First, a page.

The implications for Washington's opener at Oregon on Saturday are well known — both for coach Tyrone Willingham's future and the...
The implications for Washington’s opener at Oregon on Saturday are well known — both for coach Tyrone Willingham’s future and the success of this season. But there’s also this: The Huskies are trying to avoid losing a fifth straight game to the Ducks, something that has never happened in the 119-year history of UW football.
The four straight losses by the Huskies ties the 1928-31 teams for futility against their rival. At least the Huskies haven’t been shut out in all four of their latest defeats, as they were then. Not that that has anyone on Montlake feeling any better about it.
“Obviously, losing to Oregon isn’t much of a Washington tradition that is accepted around here,” said fifth-year guard Casey Bulyca, who has been around for all four of the previous defeats. “Hopefully, this year that changes. We’ve worked too hard, come too far, to go down there and not be able to give those guys a great fight and, hopefully, come out on top. They are a good football team, but so are we.”
Said cornerback Mesphin Forrester, another fifth-year player: “It’s hard. Oregon is a rivalry, just like Washington State, if not more than Washington State, and it’s hard. It hurts not even beating Oregon [once], so on the 30th, we are going to go out there and just scratch and do everything we can do to beat Oregon.”
- Roads could be a mess this weekend — and Monday
- New GM Jerry Dipoto provides more insight into how he’ll turn Mariners around
- Seven things to know about Seahawks rookie Tyler Lockett
- Our state’s greatest gift to the nation just got canceled
- Jammed-up I-405 forcing some buses to the shoulder
Most Read Stories
For years it was a game Huskies fans could just about check off as a win before the season. Washington won 17 of 20 meetings from 1974-93, not so coincidentally during the coaching tenure of Don James, who was 15-3 against Oregon.
But starting with the famed Kenny Wheaton game in 1994, the Ducks have gone 8-4 against the Huskies, further inflaming feelings between fans of the teams.
“Everybody would rather see us beat Oregon as opposed to Washington State,” Bulyca said. “Granted, it’s great to beat both of them, but it seems like the rivalry between Washington and Oregon over the years has turned into a hate-fest, and that’s what makes the game so exciting.”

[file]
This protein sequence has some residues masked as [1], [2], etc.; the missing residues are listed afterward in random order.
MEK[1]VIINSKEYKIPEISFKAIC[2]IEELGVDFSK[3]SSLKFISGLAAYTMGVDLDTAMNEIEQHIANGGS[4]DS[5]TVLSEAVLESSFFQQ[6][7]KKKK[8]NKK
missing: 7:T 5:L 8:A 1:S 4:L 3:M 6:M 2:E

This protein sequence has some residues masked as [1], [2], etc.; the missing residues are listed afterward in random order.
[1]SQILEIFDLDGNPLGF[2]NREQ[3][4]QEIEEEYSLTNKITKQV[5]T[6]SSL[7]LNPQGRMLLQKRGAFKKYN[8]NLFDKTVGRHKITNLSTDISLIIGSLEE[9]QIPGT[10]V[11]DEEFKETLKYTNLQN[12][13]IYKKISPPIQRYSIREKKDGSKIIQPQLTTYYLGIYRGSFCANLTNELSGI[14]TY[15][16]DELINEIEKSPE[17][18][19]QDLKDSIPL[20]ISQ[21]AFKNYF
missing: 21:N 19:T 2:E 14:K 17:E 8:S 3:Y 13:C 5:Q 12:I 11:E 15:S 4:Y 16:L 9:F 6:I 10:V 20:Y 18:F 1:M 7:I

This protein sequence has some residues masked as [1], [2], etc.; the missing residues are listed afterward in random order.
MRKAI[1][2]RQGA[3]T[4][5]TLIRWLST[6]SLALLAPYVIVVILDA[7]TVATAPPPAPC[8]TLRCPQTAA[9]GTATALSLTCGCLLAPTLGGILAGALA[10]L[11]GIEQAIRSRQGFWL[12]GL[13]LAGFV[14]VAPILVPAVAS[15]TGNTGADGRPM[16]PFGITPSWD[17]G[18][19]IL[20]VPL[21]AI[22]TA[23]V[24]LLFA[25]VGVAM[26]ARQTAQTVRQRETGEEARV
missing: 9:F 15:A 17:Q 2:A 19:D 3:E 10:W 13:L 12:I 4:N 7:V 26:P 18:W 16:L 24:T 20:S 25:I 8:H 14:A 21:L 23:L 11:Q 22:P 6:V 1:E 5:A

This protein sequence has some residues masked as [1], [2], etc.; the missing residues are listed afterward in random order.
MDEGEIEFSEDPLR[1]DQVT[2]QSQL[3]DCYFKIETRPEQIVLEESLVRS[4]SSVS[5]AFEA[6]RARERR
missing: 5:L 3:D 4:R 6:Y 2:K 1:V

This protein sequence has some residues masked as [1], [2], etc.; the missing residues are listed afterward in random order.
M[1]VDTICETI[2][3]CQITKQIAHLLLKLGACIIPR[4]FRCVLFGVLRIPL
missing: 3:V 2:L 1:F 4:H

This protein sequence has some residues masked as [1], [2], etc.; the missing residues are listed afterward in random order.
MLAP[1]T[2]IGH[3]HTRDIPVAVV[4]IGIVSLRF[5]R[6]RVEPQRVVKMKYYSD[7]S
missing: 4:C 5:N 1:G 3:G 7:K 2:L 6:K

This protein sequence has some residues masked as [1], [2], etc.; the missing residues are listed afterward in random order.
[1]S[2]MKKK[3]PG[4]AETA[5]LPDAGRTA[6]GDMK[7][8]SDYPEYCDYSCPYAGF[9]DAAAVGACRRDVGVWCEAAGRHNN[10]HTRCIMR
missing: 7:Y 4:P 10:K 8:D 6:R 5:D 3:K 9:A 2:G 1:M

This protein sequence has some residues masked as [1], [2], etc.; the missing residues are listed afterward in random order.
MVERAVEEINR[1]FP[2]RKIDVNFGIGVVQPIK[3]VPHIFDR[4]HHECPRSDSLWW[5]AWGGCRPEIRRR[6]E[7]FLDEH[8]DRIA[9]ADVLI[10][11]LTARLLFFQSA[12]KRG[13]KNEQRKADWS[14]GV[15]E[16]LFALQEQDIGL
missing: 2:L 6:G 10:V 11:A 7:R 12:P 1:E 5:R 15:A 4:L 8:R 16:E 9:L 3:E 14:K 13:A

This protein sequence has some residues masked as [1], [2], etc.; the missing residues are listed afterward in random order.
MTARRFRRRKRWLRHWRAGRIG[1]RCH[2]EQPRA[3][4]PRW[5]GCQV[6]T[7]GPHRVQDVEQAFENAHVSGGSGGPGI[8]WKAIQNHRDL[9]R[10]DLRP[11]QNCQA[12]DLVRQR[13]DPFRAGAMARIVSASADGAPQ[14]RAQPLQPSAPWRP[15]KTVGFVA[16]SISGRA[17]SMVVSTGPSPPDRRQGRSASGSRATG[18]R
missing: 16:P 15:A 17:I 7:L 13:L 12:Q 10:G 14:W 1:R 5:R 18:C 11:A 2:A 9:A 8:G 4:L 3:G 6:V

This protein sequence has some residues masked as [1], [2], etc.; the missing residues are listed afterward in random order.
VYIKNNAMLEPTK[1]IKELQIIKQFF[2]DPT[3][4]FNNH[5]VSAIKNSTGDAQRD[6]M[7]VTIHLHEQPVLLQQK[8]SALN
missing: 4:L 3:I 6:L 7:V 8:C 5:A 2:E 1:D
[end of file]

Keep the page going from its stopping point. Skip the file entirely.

While the games the past four years have been relatively free of extracurricular activities — due possibly to the fact that all have been routs, with Oregon winning by a combined 165-75 — that doesn’t mean the players haven’t developed some of the same feelings as the fans.
“The players don’t like each other,” Bulyca said. “They went to Oregon, we came to Washington. They wish they could have come to Washington.”
Said another fifth-year senior, guard Jordan White-Frisbee: “They are a good team and all, but that is a rivalry. Even the freshmen know. No one likes Oregon. Nobody. So I have all the confidence in the world, no matter what’s said, all the hype, that we are going to going to go in there and do what we have to do.”
Roper to start
Oregon announced Monday that projected starting quarterback Nate Costa will be out 8 to 10 weeks after being diagnosed with damaged cartilage in his knee from an injury suffered last week. That means sophomore Justin Roper will get the second start of his career. He also started Oregon’s 56-21 win over South Florida in the Sun Bowl last year, going 17 of 30 for 180 yards and four touchdowns.
Willingham said the biggest impact for the Huskies is simply now knowing who Oregon’s quarterback will be.
earns starting nod
The Huskies released their first depth chart and there were a few surprises, though none bigger than the inclusion of true freshman Senio Kelemete of Evergreen as a starting defensive tackle. Kelemete missed the first week and a half of camp while an academic issue was resolved, but has impressed coaches since arriving.
Kelemete is listed at 6-foot-4, 260 on the depth chart but is said to be closer to 290.
• Jake Locker met the media and hinted that while his hamstring is not 100 percent, he expects to be by game day. “It feels pretty good,” he said. “It’s still kind of a day-to-day thing and we’ll see how it feels on Saturday.”
• The depth chart also lists Juan Garcia as starting center, capping a remarkable recovery from a Lisfranc foot injury suffered last April.
• In other depth-chart surprises, freshman Jermaine Kearse of Lakes is listed as a backup receiver, ahead of the more heralded Anthony Boyles; walk-on transfer Nick Scott is listed as the backup left tackle ahead of Mark Armelin, the backup coming out of the spring; White-Frisbee is listed as the starting left guard with Ryan Tolar, the starter there last year, a backup at both guard spots and center; and Tripper Johnson is listed as the backup at free safety, with Jason Wells limited with a knee injury.
• The Huskies will bus to Eugene as part of an agreement between the athletic departments of Washington, Oregon and Oregon State to travel by bus for athletic events whenever possible. A UW spokesman said the agreement was made in large part as a reaction to the rising cost of air travel. Washington State is not included in the agreement because of the complications of getting to Pullman, which make it necessary for the teams to fly.
Bob Condotta: 206-515-5699 or firstname.lastname@example.org.